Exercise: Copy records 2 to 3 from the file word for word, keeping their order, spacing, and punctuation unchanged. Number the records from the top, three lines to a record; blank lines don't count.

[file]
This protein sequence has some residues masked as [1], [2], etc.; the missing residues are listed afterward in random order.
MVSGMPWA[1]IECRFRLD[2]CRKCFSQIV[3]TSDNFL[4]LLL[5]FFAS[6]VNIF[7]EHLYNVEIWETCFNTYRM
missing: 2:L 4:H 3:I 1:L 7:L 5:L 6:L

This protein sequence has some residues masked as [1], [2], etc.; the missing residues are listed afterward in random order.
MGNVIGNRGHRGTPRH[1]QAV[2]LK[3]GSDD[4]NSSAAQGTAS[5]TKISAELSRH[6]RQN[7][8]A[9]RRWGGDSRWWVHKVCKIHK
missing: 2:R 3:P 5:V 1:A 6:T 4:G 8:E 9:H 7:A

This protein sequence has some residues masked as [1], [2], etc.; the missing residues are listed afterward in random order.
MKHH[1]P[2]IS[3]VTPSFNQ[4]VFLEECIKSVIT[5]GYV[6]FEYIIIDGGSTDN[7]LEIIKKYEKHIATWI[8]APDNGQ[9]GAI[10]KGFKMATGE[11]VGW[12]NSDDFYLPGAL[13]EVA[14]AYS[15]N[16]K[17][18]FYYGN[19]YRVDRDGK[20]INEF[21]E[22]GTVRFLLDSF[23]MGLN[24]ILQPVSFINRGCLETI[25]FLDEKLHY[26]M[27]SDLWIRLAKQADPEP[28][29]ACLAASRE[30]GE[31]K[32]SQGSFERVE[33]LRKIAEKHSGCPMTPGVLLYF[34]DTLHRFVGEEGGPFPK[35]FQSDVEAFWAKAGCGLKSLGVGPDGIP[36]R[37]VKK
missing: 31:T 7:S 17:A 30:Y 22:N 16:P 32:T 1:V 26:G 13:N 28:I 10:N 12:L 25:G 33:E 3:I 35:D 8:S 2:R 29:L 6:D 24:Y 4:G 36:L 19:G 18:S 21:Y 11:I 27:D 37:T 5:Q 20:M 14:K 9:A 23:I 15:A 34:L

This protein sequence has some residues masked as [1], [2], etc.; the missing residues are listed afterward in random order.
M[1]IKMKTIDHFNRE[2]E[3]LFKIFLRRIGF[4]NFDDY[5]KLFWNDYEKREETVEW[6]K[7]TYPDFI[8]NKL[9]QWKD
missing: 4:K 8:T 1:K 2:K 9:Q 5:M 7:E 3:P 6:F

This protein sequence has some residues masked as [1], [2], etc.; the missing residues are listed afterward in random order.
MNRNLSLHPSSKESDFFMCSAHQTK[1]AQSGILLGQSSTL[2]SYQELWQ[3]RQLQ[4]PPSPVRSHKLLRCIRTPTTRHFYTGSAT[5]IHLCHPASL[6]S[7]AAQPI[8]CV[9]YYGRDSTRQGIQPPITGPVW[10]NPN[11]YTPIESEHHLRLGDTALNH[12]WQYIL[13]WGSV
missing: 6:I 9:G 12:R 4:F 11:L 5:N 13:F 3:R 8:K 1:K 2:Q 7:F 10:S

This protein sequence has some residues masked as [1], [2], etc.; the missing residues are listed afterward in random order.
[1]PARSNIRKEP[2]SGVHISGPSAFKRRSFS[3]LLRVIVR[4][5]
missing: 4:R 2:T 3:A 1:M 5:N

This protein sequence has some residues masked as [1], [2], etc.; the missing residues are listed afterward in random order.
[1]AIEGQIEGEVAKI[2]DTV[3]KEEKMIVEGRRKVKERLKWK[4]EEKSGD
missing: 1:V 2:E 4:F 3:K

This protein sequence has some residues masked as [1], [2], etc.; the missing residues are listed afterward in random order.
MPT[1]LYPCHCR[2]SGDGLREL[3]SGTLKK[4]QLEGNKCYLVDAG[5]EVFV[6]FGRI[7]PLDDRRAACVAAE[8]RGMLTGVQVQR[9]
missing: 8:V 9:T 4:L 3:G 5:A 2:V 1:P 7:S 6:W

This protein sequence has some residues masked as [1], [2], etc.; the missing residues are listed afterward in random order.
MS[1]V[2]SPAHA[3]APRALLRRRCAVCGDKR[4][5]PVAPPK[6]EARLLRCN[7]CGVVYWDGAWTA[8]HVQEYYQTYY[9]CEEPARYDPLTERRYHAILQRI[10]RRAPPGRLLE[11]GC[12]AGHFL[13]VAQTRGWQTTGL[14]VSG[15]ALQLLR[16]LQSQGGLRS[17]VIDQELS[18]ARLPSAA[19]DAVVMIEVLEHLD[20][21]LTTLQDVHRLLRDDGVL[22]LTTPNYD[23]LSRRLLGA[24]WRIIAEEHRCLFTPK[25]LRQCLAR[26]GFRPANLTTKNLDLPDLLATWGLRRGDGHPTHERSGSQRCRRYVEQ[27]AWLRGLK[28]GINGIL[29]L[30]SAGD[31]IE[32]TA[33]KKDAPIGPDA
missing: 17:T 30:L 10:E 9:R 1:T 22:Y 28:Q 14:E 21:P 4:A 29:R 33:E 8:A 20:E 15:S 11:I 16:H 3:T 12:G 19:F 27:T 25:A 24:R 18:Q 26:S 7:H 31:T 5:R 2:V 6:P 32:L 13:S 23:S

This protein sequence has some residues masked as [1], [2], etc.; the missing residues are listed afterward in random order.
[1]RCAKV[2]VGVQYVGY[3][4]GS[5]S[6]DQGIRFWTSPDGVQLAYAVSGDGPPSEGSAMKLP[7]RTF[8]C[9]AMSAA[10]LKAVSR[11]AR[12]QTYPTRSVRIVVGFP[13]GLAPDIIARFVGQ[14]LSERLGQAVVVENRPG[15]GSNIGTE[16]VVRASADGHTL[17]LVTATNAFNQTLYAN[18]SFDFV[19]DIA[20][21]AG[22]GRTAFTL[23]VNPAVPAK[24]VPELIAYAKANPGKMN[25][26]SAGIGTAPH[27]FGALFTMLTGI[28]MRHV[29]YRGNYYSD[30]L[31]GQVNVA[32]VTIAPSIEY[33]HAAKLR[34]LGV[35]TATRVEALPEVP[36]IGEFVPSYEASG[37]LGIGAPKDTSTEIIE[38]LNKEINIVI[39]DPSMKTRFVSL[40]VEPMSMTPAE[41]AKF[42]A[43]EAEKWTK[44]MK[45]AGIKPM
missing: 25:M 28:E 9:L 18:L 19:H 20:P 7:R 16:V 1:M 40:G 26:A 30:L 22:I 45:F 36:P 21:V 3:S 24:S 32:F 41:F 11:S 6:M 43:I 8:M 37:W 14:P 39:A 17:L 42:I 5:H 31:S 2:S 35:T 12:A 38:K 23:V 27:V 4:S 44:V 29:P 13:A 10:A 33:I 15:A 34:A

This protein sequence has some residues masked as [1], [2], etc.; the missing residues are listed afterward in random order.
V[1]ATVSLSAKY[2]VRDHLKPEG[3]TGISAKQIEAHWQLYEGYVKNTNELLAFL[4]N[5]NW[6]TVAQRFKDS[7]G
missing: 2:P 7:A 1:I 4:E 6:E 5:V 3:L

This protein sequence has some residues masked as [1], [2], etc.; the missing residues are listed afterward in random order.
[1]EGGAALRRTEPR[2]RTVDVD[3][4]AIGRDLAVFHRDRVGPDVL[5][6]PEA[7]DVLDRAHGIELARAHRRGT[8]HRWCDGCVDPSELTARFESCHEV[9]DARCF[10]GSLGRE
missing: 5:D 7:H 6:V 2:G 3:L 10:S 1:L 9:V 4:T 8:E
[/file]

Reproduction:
This protein sequence has some residues masked as [1], [2], etc.; the missing residues are listed afterward in random order.
MGNVIGNRGHRGTPRH[1]QAV[2]LK[3]GSDD[4]NSSAAQGTAS[5]TKISAELSRH[6]RQN[7][8]A[9]RRWGGDSRWWVHKVCKIHK
missing: 2:R 3:P 5:V 1:A 6:T 4:G 8:E 9:H 7:A

This protein sequence has some residues masked as [1], [2], etc.; the missing residues are listed afterward in random order.
MKHH[1]P[2]IS[3]VTPSFNQ[4]VFLEECIKSVIT[5]GYV[6]FEYIIIDGGSTDN[7]LEIIKKYEKHIATWI[8]APDNGQ[9]GAI[10]KGFKMATGE[11]VGW[12]NSDDFYLPGAL[13]EVA[14]AYS[15]N[16]K[17][18]FYYGN[19]YRVDRDGK[20]INEF[21]E[22]GTVRFLLDSF[23]MGLN[24]ILQPVSFINRGCLETI[25]FLDEKLHY[26]M[27]SDLWIRLAKQADPEP[28][29]ACLAASRE[30]GE[31]K[32]SQGSFERVE[33]LRKIAEKHSGCPMTPGVLLYF[34]DTLHRFVGEEGGPFPK[35]FQSDVEAFWAKAGCGLKSLGVGPDGIP[36]R[37]VKK
missing: 31:T 7:S 17:A 30:Y 22:N 16:P 32:T 1:V 26:G 13:N 28:I 10:N 12:L 25:G 33:E 3:I 35:D 8:S 2:R 29:L 6:D 24:Y 4:G 36:L 19:G 18:S 21:Y 11:I 27:D 37:T 5:Q 20:M 14:K 9:A 23:I 15:A 34:L